The existing record for an electric car journey between those two points stood at 19 hours and 45 minutes, a mark set by Jeff and Ben Allan in an 85kWh Tesla Model S back in 2015. In fact, Jones says there is no official Guinness record category for the journey. “They recognize the shortest recharging time, which stands at 3 hours 44 minutes and 33 seconds,” he said. “Obviously, [the Allans] used Tesla’s 120kW supercharger network for the bulk of that journey. But I believe when they did there were no superchargers in Scotland.”
Sadly for our intrepid pair, the Kona EV can only charge at up to 75kW, a good deal slower than the Tesla. Worse yet, the DC fast chargers on their route weren’t even that powerful. “The fastest chargers were up to, and here’s the thing, up to 50kW. And this is where our attempt went awry,” Jones said. “From our records, we didn’t see 50kW charging at any point. We never got beyond 43kW, even on chargers capable of 50kW. That put our charging time much longer than we anticipated.”
“I planned the route with two assumptions that turned out not to be correct,” explained Ireson. The first was the broken Lands End charger. “We weren’t getting as far between stops as I figured. It’s hard to answer definitively why; I think when I did the pre-trip planning I sloppily assumed optimum range, stopping at 10%, recharging to 80%. I figured we’d get 220 miles (354km) on an 80% charge. But the real-world range was more like 180-200 miles (290-321km) on an 80% charge.”
In total, the pair had to stop and recharge five times. They also had a 25-mile (40km) detour to access a charger at Killington Lake services, and they were stationary for more than five hours.
If at first you don’t succeed
Even though they didn’t set a new record, the pair don’t seem discouraged. In fact, both are up for another attempt. “I would definitely be up for it, but not for another two weeks,” Ireson said. “You’ve got a clear objective in mind, and I think that really kept us going. We enjoy each other’s company, most of our musical tastes are the same, and so on. It is a bit of a test, though; you certainly appreciate lying down on a bed after all that. At a couple of points I did think about Gemini or Apollo astronauts, or cosmonauts in their little Soyuz, that we were having a slightly similar experience confined and living in this small capsule. OK, it was only 22 hours not several days…”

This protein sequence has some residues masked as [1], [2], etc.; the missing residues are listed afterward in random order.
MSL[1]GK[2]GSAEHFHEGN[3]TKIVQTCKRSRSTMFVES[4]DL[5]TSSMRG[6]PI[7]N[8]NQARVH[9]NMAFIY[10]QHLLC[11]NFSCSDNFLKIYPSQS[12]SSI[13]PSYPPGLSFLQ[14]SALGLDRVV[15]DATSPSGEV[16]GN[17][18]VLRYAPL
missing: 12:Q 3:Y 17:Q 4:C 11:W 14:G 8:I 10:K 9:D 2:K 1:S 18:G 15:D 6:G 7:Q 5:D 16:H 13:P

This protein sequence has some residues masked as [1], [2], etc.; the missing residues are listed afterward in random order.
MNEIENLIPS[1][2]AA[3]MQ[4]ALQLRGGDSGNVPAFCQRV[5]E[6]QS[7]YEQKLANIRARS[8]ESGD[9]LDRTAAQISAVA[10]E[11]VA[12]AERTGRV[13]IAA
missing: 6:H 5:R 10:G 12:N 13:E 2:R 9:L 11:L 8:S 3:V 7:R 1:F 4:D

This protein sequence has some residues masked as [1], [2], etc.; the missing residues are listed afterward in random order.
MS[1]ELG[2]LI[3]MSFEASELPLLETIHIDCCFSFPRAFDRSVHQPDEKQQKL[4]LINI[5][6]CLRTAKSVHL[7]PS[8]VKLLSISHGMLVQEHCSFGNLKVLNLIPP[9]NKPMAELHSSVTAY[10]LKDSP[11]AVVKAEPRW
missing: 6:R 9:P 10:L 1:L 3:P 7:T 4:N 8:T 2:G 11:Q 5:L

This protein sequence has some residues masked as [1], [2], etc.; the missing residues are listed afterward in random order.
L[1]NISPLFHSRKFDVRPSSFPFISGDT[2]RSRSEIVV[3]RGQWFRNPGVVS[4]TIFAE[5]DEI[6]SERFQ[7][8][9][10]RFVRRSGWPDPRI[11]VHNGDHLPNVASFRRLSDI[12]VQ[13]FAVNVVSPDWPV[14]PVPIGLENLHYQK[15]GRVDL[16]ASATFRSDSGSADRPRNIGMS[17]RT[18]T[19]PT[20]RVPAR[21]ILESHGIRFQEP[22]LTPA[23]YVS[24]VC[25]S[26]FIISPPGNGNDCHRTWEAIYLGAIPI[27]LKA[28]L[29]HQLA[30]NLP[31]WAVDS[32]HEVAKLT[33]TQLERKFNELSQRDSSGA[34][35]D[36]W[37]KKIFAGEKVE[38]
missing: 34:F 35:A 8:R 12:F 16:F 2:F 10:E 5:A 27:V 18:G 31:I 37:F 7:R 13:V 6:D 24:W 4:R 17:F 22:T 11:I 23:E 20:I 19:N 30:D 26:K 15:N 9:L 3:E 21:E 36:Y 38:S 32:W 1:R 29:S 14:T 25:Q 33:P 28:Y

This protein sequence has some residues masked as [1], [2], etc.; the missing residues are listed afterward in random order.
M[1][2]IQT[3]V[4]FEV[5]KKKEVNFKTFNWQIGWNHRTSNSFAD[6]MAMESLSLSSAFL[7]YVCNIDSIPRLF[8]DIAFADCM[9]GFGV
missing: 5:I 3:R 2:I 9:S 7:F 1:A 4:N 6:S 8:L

Jones believes the two “would have cracked the record easily” if they could have charged faster. They ultimately found most charging stops lasted between an hour and 80 minutes, all on networks that promised better charging speeds. But the team had no issues with the vehicle itself. “The car was flawless,” Jones said. “Apart from rapid charging, it does pretty much everything a Model 3 does at half the price.
“You can see in the pictures Zog was very glum when we reached John O’ Groats,” Jones continued. “I was gleeful—we’d done it, we got to the end of the journey, which I still think is an achievement. And we were fairly close, largely on target. What it showed me was our strategy was correct; in theory we should have been able to [set a new record] but the reality of it—which we only really found out on the journey down to Lands End—was that we got a slower charge than we anticipated. And that Ecotricity’s electric highway is rubbish. I’m really sorry to say that because they’re a non-profit company who are doing the right thing making EV charging feasible. But time and time again, we seemed to encounter problems with them more than anyone else. At least their helpline is really good.”
You can hear a first-hand account of the record attempt in the latest episode of the podcast, which went live on Thursday. And I’ll be keeping an eye out for the duo’s next attempt, which I’m sure you’ll be able to read about on Ars once it happens.